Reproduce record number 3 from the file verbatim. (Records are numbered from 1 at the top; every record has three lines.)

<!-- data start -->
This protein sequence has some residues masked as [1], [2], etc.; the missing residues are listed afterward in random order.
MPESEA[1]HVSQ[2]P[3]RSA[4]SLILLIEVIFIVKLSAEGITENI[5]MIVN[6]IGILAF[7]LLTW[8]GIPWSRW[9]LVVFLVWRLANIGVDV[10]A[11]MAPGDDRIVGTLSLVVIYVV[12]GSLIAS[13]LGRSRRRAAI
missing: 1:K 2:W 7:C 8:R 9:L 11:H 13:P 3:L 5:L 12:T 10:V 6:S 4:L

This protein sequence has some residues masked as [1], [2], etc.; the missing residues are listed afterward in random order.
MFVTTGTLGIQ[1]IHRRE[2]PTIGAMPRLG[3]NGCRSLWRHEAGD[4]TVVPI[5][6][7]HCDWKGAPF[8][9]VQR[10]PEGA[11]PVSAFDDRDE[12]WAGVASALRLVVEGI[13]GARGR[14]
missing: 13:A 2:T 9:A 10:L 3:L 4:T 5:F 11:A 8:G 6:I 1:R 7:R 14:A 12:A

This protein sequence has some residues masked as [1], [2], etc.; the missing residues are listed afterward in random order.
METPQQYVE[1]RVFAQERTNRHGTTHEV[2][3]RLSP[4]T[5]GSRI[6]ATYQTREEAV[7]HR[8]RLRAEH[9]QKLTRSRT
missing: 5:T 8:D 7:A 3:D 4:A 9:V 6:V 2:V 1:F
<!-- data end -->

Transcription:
This protein sequence has some residues masked as [1], [2], etc.; the missing residues are listed afterward in random order.
METPQQYVE[1]RVFAQERTNRHGTTHEV[2][3]RLSP[4]T[5]GSRI[6]ATYQTREEAV[7]HR[8]RLRAEH[9]QKLTRSRT
missing: 5:T 8:D 7:A 3:D 4:A 9:V 6:V 2:V 1:F